Darjeeling conjures visions of snow peaks, serenity of vibrant green hills steeped in splendour, a land of breathtaking beauty crowned by the majestic Himalayas. Darjeeling is one of the most magnificent hill resorts in the world. This heavenly retreat is bathed in hues of every shade. Flaming red rhododendrons, sparkling white magnolias, miles of undulating hillsides covered with emerald green tea bushes, the exotic forests of silver fir - all under the blanket of a brilliant azure sky dappled with specks of clouds, compellingly confounds Darjeeling as the QUEEN OF HILL STATIONS. The crest of Kanchenjunga shining in the first dawn light truly supports the title.
Darjeeling beckons thousands today for a leisurely respite from the bustle of the madding crowd. The traveller - whether a tourist or a trekker, an ornithologist or a photographer, a botanist or an artist - will find in Darjeeling an experience which will remain etched in the memory - forever.
Gangtok is a cosmopolitan town which offers the tourist all possible amenities. Hotels are available in a range of prices along with a variety of eateries serving cuisine for all tastes. Shopping complexes, cyber cafes, night clubs and pool parlours abound for those so inclined.
MG Marg, the main street of Gangtok town is a great place to chill out. The countrys first litter and spit free zone, no vehicular traffic is allowed into the marg. You can sit at the Titanic Park or at the various benches stretched across the mall and take in the carnival like atmosphere, especially during the tourist season. The Mall is lined with shops on both sides of the road so shopping becomes an added pleasure.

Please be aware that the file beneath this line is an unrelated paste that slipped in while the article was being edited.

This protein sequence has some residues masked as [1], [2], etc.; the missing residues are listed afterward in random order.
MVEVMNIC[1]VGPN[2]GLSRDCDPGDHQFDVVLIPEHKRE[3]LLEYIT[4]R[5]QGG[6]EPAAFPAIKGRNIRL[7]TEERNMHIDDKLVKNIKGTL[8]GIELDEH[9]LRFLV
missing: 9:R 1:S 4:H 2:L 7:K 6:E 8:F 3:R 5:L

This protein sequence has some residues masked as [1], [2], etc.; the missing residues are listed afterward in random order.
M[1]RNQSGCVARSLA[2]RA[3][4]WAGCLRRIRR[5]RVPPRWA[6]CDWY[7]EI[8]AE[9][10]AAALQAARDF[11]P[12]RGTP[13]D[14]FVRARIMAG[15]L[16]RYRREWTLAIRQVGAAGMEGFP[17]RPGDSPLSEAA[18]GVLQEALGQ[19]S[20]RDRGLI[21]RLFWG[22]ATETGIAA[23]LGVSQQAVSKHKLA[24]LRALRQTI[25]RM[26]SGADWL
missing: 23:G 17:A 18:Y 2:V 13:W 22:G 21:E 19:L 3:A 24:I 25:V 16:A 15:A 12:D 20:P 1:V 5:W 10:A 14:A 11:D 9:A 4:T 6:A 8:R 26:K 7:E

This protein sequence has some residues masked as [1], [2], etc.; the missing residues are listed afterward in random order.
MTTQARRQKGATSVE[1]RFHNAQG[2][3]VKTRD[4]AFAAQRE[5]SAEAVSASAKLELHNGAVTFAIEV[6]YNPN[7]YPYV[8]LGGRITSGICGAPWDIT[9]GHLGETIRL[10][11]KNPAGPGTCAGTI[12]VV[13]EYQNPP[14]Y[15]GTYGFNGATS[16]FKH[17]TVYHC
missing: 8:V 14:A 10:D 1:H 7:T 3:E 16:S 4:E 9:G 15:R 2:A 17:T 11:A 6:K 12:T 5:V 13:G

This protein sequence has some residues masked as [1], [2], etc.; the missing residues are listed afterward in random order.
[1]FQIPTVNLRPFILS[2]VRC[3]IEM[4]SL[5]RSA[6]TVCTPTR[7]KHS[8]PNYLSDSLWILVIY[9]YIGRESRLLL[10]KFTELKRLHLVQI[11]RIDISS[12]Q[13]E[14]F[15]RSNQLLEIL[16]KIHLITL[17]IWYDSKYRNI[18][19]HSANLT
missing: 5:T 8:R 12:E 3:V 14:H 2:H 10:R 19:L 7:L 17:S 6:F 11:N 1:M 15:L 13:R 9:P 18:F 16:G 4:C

While we always talk about the sweeping views of sunrise from Tiger Hill and the view of the colossal Kanchenjunga with many other snow clad eastern Himalayan peaks from here, but we hardly talk about the summit of Tiger Hill itself. True that the blaze of rapidly changing colors of the snow peaks as the sun strikes is an awesome view, but Tiger Hill is great even otherwise. It’s a destination by itself offering not just great views during sunrise, it’s a place where you can soak yourself with Himalayan serenity anytime during the day.
About 5 kms from Darjeeling, this Railway Loop is a marvelous feat of engineering. It is fascinating to watch the toy train wind its way round the loop. The War Memorial constructed in the memory of brave sons of Darjeeling who died in different wars since 1947, is worth a visit. A glorious view of snowy peak and town can be seen from this place.
Padmaja Naidu Himalayan Zoological Park (also called the Darjeeling Zoo is a 67.56-acre (27.3 ha) zoo in the town of Darjeeling in the Indian state of West Bengal. The zoo was opened in 1958, and an average elevation of 7,000 feet (2,134 m), is the largest high altitude zoo in India. It specializes in breeding animals adapted to alpine conditions, and has successful captive breeding programs for the Snow leopard, the critically endangered Himalayan wolf and the Red panda. The zoo attracts about 300,000 visitors every year. The park is named after Padmaja Naidu (1900–1975), the governor of West Bengal (1956–1967) and the daughter of Sarojini Naidu, the nationalist leader, poet, and orator who was called the ‘Nightingale of India’.